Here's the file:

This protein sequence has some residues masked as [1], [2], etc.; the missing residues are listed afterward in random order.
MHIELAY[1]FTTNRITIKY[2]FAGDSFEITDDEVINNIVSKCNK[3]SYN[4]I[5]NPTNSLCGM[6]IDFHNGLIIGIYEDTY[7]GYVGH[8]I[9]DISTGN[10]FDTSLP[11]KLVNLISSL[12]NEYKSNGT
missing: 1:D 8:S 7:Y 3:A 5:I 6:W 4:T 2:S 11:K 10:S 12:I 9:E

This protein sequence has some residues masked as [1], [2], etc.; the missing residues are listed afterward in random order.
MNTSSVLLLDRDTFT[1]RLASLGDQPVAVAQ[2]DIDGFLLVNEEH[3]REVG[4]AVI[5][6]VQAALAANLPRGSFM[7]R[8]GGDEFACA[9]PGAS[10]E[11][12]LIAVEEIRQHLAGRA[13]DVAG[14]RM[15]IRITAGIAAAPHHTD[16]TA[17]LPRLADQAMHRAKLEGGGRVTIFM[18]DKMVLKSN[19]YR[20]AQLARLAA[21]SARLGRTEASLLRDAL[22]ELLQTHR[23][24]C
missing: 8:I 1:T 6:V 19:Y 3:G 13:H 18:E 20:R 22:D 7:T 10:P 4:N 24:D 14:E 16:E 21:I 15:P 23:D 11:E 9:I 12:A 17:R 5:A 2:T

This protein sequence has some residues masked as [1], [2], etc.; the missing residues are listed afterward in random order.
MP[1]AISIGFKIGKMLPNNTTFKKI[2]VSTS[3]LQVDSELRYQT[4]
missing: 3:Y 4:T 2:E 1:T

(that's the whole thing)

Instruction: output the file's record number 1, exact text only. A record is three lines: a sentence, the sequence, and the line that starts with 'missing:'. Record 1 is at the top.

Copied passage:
This protein sequence has some residues masked as [1], [2], etc.; the missing residues are listed afterward in random order.
MHIELAY[1]FTTNRITIKY[2]FAGDSFEITDDEVINNIVSKCNK[3]SYN[4]I[5]NPTNSLCGM[6]IDFHNGLIIGIYEDTY[7]GYVGH[8]I[9]DISTGN[10]FDTSLP[11]KLVNLISSL[12]NEYKSNGT
missing: 1:D 8:S 7:Y 3:A 5:I 6:W 4:T 2:S 11:K 10:S 12:I 9:E